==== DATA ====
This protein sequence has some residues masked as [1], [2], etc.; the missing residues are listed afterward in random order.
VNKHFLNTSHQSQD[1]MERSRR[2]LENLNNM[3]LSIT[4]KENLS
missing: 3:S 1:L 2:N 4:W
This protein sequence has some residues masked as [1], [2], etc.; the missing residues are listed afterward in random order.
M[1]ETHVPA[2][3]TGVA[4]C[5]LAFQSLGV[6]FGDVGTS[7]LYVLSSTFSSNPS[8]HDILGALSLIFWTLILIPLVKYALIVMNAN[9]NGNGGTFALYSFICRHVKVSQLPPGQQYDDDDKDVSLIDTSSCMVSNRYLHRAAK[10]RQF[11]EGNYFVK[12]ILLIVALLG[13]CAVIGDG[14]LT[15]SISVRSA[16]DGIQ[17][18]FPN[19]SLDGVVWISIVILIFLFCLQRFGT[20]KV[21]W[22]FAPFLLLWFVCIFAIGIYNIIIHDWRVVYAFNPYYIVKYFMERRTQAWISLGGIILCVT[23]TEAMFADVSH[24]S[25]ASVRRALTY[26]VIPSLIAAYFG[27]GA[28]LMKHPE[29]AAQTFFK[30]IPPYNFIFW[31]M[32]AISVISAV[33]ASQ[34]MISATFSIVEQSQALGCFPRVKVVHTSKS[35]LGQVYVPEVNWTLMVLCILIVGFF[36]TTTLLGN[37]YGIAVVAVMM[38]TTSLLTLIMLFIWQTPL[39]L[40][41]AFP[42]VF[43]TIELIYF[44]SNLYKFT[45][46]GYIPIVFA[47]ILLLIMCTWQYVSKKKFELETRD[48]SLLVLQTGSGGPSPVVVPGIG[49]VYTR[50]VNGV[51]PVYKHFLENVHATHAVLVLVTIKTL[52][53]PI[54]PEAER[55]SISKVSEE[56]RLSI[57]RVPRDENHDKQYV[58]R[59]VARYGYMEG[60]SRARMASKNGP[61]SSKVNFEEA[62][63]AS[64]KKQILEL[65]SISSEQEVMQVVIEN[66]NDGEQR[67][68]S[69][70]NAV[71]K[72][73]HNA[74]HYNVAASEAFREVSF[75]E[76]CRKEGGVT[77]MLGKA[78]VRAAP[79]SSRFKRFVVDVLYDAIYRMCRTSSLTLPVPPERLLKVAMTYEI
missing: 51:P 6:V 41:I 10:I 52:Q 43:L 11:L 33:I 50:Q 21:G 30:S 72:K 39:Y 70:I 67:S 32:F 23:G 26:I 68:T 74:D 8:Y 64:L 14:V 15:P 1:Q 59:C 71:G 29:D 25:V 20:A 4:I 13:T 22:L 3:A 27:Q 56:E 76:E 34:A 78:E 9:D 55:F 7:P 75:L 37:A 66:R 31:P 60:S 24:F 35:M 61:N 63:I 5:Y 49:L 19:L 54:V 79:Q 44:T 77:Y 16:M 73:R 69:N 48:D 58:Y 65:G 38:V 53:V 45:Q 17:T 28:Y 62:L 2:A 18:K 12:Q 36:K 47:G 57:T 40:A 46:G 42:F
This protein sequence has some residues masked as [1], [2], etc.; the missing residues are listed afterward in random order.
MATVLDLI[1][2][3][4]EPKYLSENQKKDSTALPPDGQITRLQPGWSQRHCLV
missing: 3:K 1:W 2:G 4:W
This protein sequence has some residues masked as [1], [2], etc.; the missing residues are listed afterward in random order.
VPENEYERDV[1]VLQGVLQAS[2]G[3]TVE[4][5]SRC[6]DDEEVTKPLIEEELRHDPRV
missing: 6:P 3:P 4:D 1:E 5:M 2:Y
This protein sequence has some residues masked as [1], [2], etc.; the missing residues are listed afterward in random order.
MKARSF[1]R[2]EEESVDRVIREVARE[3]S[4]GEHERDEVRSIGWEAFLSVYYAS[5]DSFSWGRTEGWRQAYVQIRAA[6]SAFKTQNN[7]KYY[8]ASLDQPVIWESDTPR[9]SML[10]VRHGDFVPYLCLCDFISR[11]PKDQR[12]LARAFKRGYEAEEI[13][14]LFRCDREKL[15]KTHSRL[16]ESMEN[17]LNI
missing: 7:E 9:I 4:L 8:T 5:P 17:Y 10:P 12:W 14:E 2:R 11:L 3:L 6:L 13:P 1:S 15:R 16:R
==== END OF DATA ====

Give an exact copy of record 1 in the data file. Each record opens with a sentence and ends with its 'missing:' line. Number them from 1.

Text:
This protein sequence has some residues masked as [1], [2], etc.; the missing residues are listed afterward in random order.
VNKHFLNTSHQSQD[1]MERSRR[2]LENLNNM[3]LSIT[4]KENLS
missing: 3:S 1:L 2:N 4:W